India may be the world’s largest democracy, but it's got an increasingly undemocratic approach to enforcing public safety: turning off the internet.
Internet shutdowns were first notably used during the Arab Spring in 2011, when some Middle Eastern regimes tried to prevent protesters from organizing online. But India's the worst offender, imposing more internet blackouts than any other country in the world — and affecting the 462 million internet users there. The Internet has been turned off 97 times already this year, 18 more times than in all of 2017.
The first documented shutdown happened six years ago, in the northern state of Jammu and Kashmir, where battles between separatists and the military happen frequently. Officials here think blackouts are an important part of maintaining security, so they turned off the internet ahead of Independence Day celebrations.
With at least 37 blackouts this year, the citizens of Jammu and Kashmir are the most internet-deprived of any state in India.
“It’s a human right for every person to use internet,” says Iqra Ahmed, a Kashmiri fashion entrepreneur. “I don’t have a physical store, so if Internet is banned, my whole business does not work properly, actually.”
The overall economic impact is huge: A recent study estimates that from 2012 to 2017, Internet blackouts have cost the country over $3 billion in lost revenue.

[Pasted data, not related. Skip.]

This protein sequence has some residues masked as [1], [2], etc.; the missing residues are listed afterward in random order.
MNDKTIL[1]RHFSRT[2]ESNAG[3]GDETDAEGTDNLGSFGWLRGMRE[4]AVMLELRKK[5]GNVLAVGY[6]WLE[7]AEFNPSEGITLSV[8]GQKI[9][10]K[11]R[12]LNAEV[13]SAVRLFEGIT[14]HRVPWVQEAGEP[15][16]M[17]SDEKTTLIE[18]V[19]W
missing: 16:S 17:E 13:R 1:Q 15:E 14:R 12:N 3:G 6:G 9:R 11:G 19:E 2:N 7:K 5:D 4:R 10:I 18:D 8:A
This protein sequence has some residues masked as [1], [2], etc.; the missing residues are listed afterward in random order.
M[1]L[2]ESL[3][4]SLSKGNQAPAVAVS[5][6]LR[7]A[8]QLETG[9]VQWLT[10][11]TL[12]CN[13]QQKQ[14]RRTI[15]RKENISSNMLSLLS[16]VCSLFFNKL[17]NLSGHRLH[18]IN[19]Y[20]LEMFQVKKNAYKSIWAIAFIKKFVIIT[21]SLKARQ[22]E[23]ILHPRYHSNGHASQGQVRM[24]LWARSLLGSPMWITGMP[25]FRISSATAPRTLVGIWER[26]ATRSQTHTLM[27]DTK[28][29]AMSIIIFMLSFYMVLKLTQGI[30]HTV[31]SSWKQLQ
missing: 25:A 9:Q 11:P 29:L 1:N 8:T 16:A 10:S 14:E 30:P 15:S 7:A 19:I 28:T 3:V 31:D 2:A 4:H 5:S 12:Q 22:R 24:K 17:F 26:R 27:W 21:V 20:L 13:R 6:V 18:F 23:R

India has taken massive steps to expand its digital infrastructure through Prime Minister Narendra Modi’s “Digital India” program. But the blackouts are getting worse: Last August, the government codified rules to the colonial-era telegraph laws to regulate blackouts, and they've since increased in both scope and frequency.
“These shutdowns seem to be spreading from border states to much more of mainland India,” says Apar Gupta, a co-founder of the Internet Freedom Foundation. “It’s becoming a regular tool of administrative practice.”
This year, the state of Rajasthan has shut the Internet down on three different occasions in attempts to prevent cheating on exams. Gupta worries that more shutdowns will affect Indian democracy.
“Internet shutdowns are completely unacceptable in any democratic system. It eventually only causes greater amount of lack of trust between citizens and the government itself and gives them a sense that they're not being heard.”
This article originally appeared on VICE US.